Using the Critical Apparatus in Digital Scholarship

    

As the Juxta R&D team has worked to take the desktop version of our collation software to the web, I’ve found myself thinking a great deal about the critical apparatus and its role when working with digital (digitized?) texts.

In the thumbnails above, you can see a page image from a traditional print edition (in this case, of Tennyson’s poetry) on the left, and a screenshot of the old Juxta critical apparatus output on the right. In the original, downloadable, version of Juxta, we allowed users to browse several visualizations of the collation in order to target areas of interest, but we also offered them the ability to export their results in an HTML-encoded apparatus. This was an effort to connect digital scholarship to traditional methods of textual analysis, as well as a way to allow scholars to share their findings with others in a familiar medium.

It has become clear to me, based on the feedback from our users, that this HTML critical apparatus has been quite useful for a number of scholars. Even though our output could seem cryptic without being paired with the text of the base witness (as it is in the Tennyson edition), it was apparent that scholars still needed to translate their work in Juxta into the traditional format.

 In the meantime, scholars working with the Text Encoding Initiative (TEI) developed Parallel Segmentation, a method of encoding the critical apparatus in XML. In her article,  ”Knowledge Representation and Digital Scholarly Editions in Theory and Practice,” Tanya Clement describes the effectiveness of using parallel segmentation to encode her digital edition of the work of the Baroness Elsa von Freytag-Loringhoven.  Using a TEI apparatus along with a visualization tool called the Versioning Machine, Clement argued that her project “encourage[d] critical inquiry concerning how a digital scholarly edition represents knowledge differently than a print edition,” and illustrated the flexibility of working with full texts in tandem. Witnesses, or alternate readings, were not subsumed under a (supposedly static) base text, but living, dynamic representations of the social and cultural networks within which the Baroness lived and wrote.

Working with digital texts can make generating a critical apparatus difficult. One could encode your apparatus manually, as Clement did, but most users of Juxta wanted us to take their plain text or XML-encoded files and transform them automatically. The traditional apparatus requires exact notations of line numbers and details about the printed page. How does one do that effectively when working with plain text files that bear no pagination and few (if any) hard returns, denoting line breaks? Instead of hurriedly replicating the desktop apparatus online –knowing it would posses these weaknesses and more — the R&D team chose to offer TEI Parallel Segmentation output for Juxta Commons.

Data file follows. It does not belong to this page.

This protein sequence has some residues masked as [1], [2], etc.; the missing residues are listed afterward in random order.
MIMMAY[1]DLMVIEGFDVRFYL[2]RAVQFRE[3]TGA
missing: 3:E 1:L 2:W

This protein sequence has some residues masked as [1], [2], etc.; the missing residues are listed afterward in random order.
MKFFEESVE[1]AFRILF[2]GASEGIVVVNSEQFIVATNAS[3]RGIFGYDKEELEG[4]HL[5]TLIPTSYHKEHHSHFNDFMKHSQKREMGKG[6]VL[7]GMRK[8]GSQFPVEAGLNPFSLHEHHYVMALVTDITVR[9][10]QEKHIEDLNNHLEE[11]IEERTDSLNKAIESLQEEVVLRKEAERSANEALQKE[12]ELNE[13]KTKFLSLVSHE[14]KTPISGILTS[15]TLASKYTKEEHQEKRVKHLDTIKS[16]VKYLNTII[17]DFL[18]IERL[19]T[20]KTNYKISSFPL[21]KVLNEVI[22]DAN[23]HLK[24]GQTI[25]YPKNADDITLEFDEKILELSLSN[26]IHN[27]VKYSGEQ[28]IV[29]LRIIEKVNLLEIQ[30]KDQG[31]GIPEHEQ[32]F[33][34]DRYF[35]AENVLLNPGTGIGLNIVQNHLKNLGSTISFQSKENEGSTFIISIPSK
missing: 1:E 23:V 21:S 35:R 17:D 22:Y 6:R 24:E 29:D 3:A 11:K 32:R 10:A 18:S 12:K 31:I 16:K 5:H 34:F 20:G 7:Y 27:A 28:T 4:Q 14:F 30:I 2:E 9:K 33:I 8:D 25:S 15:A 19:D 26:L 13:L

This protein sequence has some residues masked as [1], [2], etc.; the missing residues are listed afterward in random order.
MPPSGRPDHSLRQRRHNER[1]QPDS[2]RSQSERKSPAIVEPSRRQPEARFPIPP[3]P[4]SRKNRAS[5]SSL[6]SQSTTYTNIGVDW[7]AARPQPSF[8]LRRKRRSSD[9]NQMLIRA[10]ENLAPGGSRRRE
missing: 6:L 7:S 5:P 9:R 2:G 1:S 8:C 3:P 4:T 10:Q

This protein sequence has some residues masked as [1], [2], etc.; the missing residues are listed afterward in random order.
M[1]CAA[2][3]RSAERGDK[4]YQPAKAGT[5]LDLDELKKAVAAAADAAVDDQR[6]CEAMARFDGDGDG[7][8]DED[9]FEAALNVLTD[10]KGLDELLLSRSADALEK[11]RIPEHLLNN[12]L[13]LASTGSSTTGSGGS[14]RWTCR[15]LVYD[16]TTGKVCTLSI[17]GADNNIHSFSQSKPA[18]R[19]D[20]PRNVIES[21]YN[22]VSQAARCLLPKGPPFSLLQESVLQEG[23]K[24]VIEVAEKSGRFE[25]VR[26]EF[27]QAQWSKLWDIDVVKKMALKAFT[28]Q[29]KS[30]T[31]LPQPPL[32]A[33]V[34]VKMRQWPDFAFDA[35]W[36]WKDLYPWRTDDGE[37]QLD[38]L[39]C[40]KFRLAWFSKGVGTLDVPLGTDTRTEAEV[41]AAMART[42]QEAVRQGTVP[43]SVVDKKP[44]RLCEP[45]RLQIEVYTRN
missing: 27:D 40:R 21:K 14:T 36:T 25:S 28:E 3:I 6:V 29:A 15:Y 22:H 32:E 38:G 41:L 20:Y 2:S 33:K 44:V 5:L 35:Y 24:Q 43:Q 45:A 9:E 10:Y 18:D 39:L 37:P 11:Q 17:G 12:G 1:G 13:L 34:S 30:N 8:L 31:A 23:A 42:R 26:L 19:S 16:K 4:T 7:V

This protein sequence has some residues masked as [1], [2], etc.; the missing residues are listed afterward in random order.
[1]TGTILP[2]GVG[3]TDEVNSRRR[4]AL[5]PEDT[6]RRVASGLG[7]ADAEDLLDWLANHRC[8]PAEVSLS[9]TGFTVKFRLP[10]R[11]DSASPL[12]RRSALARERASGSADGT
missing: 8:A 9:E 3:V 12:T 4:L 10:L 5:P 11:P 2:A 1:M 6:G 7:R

Juxta TEI  Parallel Segmentation export

Any user of Juxta Commons can upload a file encoded in TEI Parallel Segmentation, and see their documents represented in Juxta’s heat map, side-by-side, and histogram views. Those working with plain text of XML files can also export the results of their collations as a downloadable TEI Parallel Segmentation file. In short, Juxta Commons and can both read and write TEI Parallel Segmentation.

However, we’re not convinced that the traditional apparatus has lost its functionality. We’d like to ask you, our users, to tell us more about your needs. How do you use the critical apparatus in your studies? What other kind of apparatus could we offer to streamline and enhance your work in Juxta Commons?

Juxta and the THEOT Project

The Textual History of the Ethiopic Old Testament Project (THEOT) is an international effort to identify and to trace textual trajectories found in Ethiopian manuscripts that contain books included in the canon of the Hebrew Bible. (The Ethiopian Orthodox church counts a number of other books as part of their canon, but another team is examining those texts.) Although we hope our efforts will eventually lead to full critical editions of each book, the immediate goal is more manageable. By employing profile methods similar to those used in the field of New Testament Textual Criticism we will produce a preliminary textual history based on the collations of 15-70 select readings in 30 carefully chosen manuscripts per book.

Ted Erho, in consultation with the Primary Investigator (PI) assigned to a particular biblical work, selects the manuscripts based on age and significance. All manuscripts predating the 16th century are included by default. A representative sampling of later manuscripts and textual families (when known) populate the remaining number.